Stat. 6 G. 4. c. 50. § 61. provides, enacts, and declares, “ That 6 G. 4. c. 50. notwithstanding any thing herein contained, every person who Embracers and shall be guilty of the offence of embracery, and every juror who corrupturous shall wilfully or corruptly consent thereto, shall and may be fine and imrespectively proceeded against, by indictment or information, and prisonments be punished by fine or iniprisonment, in like manner as every such person and juror might have been before the passing of this act."

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Indictment for Maintenance.
THE jurors for our lord the king upon their oath present, that
A. O., late of in the county aforesaid, yeoman, on the
day of

in the year of the reign of
with force and arms at aforesaid, in the county aforesaid,
did unjustly anıl unlarvfully maintain and uphold a certain suit which
was then depending in the court of our said lord the king before the
king himself, between A. P. plaintiff, and A. D. defendant, in a plea
of debt on the behalf of the said A. P. against the said A. D., con-
trary to the form of the statute in such case maile and provided, and
to the manifest hindrance and disturbance of justice, and in con-
tempt of our said lord the king, and to the great damage of the said
A. D., and against the peace of our said lord the king, his crown and
dignity.
Xalicious Trespasses. See tit. Qalicious Injuries ;

and see tit. Trespass.

malicious Jnjuries. UNDER this title are comprised all such offences against the

persons or the property of individuals, as are not distinctly classed within some other description of criine in this work; and they will be found to result chiefly from the enactments of 9 G.4. c.31. and of 7 & 8 G.4. c. 30., the former entitled “ An act for consolidating and amending the statutes for offences against the person," the latter," for consolidating and amending the laws relative to malicious injury to property."

I. To the Person.

[9 G. 4. c. 31.] II. To Property.

[7 & 8 G. 4. c. 30.]

I. Yalicious Injuries to the Person. 9 G. 4. c. 31. By 9 G. 4.c.31. § 11., “ If any person unlawfully and maliciously Attempts to shall administer (a), or attempt to administer to any person, or shall murder, when evidenced by

cause to be taken by any person, any poison or other destructive certain acts,

thing, or shall unlawfully and maliciously attempt to drown, sufshall be capital. focate, or strangle any person, or shall unlawfully and maliciously

shoot at any person, or shall, by drawing a trigger, or in any other manner, attempt to discharge any kind of loaded arms at any person, or shall unlawfully and maliciously stab, cut, or wound any person, with intent, in any of the cases aforesaid, to murder such person, every such offender, and every person counselling, aiding, or abetting such offender, shall be guilty of felony, and,

being convicted thereof, shall suffer death as a felon." Shooting at, or $ 12." If any person unlawfully and maliciously shall shoot at stabbing, cut- any person, or shall, by drawing a trigger, or in any other manner ting, or wound.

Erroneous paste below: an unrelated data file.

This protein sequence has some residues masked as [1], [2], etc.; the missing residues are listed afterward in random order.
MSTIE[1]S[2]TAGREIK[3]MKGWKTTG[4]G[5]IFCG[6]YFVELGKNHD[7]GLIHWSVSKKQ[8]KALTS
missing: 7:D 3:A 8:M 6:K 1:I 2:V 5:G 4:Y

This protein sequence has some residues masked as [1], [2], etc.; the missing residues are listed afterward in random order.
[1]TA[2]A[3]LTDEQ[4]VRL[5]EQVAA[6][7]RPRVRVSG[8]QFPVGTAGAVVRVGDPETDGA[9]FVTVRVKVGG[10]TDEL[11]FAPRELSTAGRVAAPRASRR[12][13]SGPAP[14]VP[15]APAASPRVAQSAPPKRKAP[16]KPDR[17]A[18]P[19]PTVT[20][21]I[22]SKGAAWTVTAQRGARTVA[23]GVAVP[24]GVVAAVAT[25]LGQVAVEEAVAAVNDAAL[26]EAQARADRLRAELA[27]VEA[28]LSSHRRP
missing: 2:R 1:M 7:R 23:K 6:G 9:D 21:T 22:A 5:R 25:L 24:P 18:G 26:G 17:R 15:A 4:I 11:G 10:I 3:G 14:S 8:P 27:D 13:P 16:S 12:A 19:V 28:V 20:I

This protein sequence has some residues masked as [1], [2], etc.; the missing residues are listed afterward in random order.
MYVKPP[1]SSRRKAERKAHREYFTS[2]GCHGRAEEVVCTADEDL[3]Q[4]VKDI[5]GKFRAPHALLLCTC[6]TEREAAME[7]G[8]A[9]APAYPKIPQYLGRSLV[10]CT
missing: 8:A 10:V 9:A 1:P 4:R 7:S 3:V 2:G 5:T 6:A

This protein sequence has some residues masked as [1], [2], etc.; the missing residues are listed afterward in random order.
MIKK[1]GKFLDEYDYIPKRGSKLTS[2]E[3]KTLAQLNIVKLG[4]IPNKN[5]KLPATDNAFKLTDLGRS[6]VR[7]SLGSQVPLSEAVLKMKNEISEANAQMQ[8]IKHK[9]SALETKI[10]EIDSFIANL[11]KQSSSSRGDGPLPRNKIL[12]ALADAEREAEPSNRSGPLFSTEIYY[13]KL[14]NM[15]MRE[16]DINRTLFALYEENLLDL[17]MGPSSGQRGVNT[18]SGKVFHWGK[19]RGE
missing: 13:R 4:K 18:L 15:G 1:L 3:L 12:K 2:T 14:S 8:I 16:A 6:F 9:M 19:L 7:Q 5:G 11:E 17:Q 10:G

attempt to discharge any kind of loaded arms at any person, or ing any person shall unlawfully and maliciously stab, cut, or wound any person, maim, &c. shall with intent, in any of the cases aforesaid, to maim, disfigure, or be capital, pro- disable such person, or to do some other grievous bodily harm to vided the case such person, or with intent to resist or prevent the lawful apprewould have

hension or detainer of the party so offending, or any of his accombeen murder if death had

plices, for any offence for which he or they may respectively be ensued. liable by law to be apprehended or detained, every such offender

, and every person counselling, aiding, or abetting such offender, shall be guilty of felony, and, being convicted thereof, shall suffer death as a felon: Provided always, that in case it shall appear on the trial of any person indicted for any of the offences above specified, that such acts of shooting, or of attempting to discharge loaded arms, or of stabbing, cutting, or wounding as aforesaid, were committed under such circumstances, that, if death had ensued therefrom, the same would not in law have amounted to the crime of murder, in every such case the person so indicted

shall be acquitted of felony." Administering

$ 13. “ If any person, with intent to procure the miscarriage poison, or using of any woman then being quick with child, unlawfully and mali

ciously shall administer (a) to her, or cause to be taken by her, any procure the miscarriage of poison or other noxious thing, or shall use any instrument or other a woman quick means whatever with the like intent, every such offender, and with child.

every person counselling, aiding, or abetting such offender, shall The like as to

be guilty of felony, and, being convicted thereof, shall suffer death

as a felon; and if any person, with intent to procure the miscarriage quick with child, of any woman not being, or not being proved to be, then quick with child, unlawfully and maliciously

shall administer (a) to her, or cause to be taken by her, any medicine or other thing, use any instrument or other means whatever with the like intent, every such offender, and every person counselling, aiding, or abet

, ting such offender, shall be guilty of felony, and, being convicted thereof, shall be liable, at the discretion of the court, to be transported beyond the seas for any term not exceeding fourteen years

any means to

a woman not

or shall

(a) See R. V. Cadman, post, p. 546.